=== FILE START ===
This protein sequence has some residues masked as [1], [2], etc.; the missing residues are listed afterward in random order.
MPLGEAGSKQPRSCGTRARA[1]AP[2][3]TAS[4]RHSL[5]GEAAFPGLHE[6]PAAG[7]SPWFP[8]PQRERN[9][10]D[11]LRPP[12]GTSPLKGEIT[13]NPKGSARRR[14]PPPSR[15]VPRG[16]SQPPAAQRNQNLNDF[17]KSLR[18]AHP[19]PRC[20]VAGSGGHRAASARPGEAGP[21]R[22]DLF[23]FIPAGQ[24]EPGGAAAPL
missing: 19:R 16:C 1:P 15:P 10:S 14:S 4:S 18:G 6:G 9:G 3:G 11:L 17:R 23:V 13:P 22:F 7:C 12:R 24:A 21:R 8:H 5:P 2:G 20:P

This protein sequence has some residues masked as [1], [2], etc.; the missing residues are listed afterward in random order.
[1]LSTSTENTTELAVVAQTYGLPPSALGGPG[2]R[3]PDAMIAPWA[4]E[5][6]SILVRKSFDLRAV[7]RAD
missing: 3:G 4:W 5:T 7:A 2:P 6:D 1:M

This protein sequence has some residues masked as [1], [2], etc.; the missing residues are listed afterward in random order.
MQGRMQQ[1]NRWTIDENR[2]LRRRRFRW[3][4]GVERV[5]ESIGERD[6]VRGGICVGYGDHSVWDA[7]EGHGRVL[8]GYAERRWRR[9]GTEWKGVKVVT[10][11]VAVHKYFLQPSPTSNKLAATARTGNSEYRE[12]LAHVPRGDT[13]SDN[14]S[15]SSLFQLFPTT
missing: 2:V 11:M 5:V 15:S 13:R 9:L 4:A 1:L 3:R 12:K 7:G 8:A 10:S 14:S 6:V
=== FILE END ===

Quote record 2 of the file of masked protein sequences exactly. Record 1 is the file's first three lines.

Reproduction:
This protein sequence has some residues masked as [1], [2], etc.; the missing residues are listed afterward in random order.
[1]LSTSTENTTELAVVAQTYGLPPSALGGPG[2]R[3]PDAMIAPWA[4]E[5][6]SILVRKSFDLRAV[7]RAD
missing: 3:G 4:W 5:T 7:A 2:P 6:D 1:M